Woods Fires 66 to Seize Lead at AT&T National

Tiger Woods hosts a PGA Tour event in the D.C. area once again as some of the best golfers in the world converge at Congressional Country Club's Blue Course.
Washington Post Staff Writer
Saturday, July 4, 2009

The assumption, at around noon yesterday, was that Tiger Woods would head to the clubhouse at Congressional Country Club with the lead in the AT&T National, and that later in the afternoon Anthony Kim would match -- and perhaps surpass -- the number Woods posted. That would set up a fireworks-filled weekend at the tournament Woods hosts in Bethesda, with golf's leading man and a swaggering Tiger wannabe staring each other down come sunset on Sunday.

"If that happens, it happens," Woods said after his sometimes-ragged-but-still-impressive 66 that got him to 10-under 130 through two rounds, firmly in the lead. It was hardly a dismissive assessment, because Woods knows Kim's enormous ability. But as Woods also likes to say, "This is golf." Kim is 24. He is emotional by nature. He has not won in a year. And hoping for a Sunday stare-down on a Friday afternoon amounts to exactly that: hope.

So it was that Kim dragged himself from the Blue Course after an even-par 70 and said, simply, "It was a grind." Instead of seizing the lead and battling Woods in today's third round, he battled his own swing and his own emotions, and he now sits two back of the lead, with 39-year-old Australian Rod Pampling (64-139) wedged in between.

"Probably one of my toughest ball-striking days in a long time," Kim said. "Being only two back is a blessing after today."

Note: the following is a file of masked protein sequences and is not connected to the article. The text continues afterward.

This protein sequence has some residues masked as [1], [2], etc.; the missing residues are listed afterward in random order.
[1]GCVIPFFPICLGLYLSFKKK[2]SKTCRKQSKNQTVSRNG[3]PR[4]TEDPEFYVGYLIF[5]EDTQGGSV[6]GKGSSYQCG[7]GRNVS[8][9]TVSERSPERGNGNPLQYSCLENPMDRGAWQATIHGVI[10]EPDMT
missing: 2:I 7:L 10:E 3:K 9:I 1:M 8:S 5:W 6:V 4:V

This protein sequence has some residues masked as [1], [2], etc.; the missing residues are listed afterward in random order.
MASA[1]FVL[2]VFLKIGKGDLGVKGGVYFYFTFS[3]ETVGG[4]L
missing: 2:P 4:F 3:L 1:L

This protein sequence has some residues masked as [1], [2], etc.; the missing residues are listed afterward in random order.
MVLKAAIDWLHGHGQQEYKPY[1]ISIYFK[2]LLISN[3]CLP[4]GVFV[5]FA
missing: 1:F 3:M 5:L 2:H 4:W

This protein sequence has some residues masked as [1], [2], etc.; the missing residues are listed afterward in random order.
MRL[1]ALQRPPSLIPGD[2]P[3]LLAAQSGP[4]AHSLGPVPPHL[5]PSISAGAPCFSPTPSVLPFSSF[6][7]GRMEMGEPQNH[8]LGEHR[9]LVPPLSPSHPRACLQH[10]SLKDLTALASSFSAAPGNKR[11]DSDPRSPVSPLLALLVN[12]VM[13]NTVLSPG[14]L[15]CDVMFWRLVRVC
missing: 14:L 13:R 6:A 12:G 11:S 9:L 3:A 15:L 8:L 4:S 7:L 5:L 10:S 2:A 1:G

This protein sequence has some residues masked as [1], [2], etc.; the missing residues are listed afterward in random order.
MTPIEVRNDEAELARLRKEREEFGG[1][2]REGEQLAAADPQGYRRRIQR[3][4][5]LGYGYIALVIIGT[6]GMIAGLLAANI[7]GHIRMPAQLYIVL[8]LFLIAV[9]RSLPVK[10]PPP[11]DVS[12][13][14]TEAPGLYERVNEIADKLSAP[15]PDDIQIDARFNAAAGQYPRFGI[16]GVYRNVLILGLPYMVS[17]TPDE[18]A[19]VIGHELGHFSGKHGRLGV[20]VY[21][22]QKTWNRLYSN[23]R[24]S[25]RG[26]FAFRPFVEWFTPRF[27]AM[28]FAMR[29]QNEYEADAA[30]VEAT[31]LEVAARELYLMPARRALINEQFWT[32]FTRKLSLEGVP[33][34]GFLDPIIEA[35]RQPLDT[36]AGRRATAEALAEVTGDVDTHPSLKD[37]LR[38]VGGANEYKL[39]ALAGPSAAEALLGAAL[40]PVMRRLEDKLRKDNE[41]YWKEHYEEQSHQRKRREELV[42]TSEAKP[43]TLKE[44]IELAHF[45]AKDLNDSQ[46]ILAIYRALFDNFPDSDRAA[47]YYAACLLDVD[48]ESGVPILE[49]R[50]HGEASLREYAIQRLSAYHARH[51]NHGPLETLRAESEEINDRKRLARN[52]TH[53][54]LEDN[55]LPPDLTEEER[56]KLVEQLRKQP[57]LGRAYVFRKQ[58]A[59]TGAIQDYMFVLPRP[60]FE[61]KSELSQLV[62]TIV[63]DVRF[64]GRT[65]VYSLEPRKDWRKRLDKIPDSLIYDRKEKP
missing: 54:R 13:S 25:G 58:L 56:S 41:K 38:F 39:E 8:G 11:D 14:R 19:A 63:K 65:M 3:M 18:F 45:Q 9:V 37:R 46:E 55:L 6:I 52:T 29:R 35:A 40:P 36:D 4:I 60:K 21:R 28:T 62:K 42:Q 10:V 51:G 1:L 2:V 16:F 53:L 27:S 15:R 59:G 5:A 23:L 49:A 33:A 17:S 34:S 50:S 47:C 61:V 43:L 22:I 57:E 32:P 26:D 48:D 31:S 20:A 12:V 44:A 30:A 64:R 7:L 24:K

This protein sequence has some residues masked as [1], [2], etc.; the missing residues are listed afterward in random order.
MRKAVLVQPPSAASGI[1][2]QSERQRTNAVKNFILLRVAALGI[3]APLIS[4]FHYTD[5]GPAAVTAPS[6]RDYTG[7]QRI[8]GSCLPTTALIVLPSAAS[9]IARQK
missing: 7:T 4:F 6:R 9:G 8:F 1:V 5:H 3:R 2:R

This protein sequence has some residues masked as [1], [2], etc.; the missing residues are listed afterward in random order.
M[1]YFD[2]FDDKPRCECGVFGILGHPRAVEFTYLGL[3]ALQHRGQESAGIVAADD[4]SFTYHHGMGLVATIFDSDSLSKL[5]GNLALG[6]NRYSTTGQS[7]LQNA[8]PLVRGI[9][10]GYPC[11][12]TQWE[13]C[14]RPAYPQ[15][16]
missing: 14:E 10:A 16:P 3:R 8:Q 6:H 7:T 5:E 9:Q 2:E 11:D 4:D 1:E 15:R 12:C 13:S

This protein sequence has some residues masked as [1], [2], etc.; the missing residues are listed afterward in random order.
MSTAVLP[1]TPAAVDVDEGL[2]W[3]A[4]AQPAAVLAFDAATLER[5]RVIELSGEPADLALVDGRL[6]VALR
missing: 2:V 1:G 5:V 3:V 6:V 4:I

So it is in that fashion -- Woods's cold calculation and keep-it-together professionalism, combined with Kim's still-developing maturity -- that Congressional produced a leader board that might portend a wonderful holiday weekend. There is Woods, who is quite happy with the notion of winning his own event. There is Kim, who won here a year ago and is thus adored. As playing partner Jim Furyk said, "We had a ton of people. 'AK' actually draws a pretty good crowd."

There is, too, Furyk, the 2003 U.S. Open champ who had a 67 and sits three back. Toss in current U.S. Open champ Lucas Glover (66-135) and U.S. Amateur champ Danny Lee (67-135), and there are plenty of intriguing names within five shots of the lead.

It is a lead, though, that is held by Woods, so the assumption that anyone will be involved in a Sunday showdown is just that: an assumption. Woods has previously led 37 times midway through a PGA Tour event. He has won 31 of those times. That is a stat that just backs up the vibe the world's No. 1 player brings to an event.

"There's nothing wrong with stats," Furyk said. "It's just reiterating what he's done, and telling the truth. We all know he's tough to get the lead from when he gets out front, and he's playing real well right now. We've all got our hands full. He's the guy to chase."

He is in that position because when his game might have slipped away, he went back and grabbed it. He started on the back nine, and made a bogey at the tough, uphill, par-4 11th -- the only hole he bogeyed in Thursday's fine 64. But around the time he made the turn, Woods started, as he said, hitting the ball "a little bit scratchy at times."

That means he drove it in the rough on 17, but saved par. He hit it in a fairway bunker on the par-4 first, and calmly hit a pitching wedge to six feet, a remarkable birdie. He then found himself with an awkward, side-hill stance on a greenside knoll at the second, discovered a decent lie, and made a splendid chip to a couple feet. And at the third, he flubbed a wedge on his approach -- "Just a bad shot," he said -- but saved yet another par.

That, then, is how the best player in the world holds together rounds that might slip away from others. It is also, when post-tournament analyses are turned in, a significant component of how Woods wins so often.

"Even the tournaments where I've gone pretty low -- a couple tournaments where I've shot 25 under -- there's always that one day where you don't feel as good as the others," Woods said. "But sometimes those days you actually may score lower. . . . The game is just kind of weird that way."

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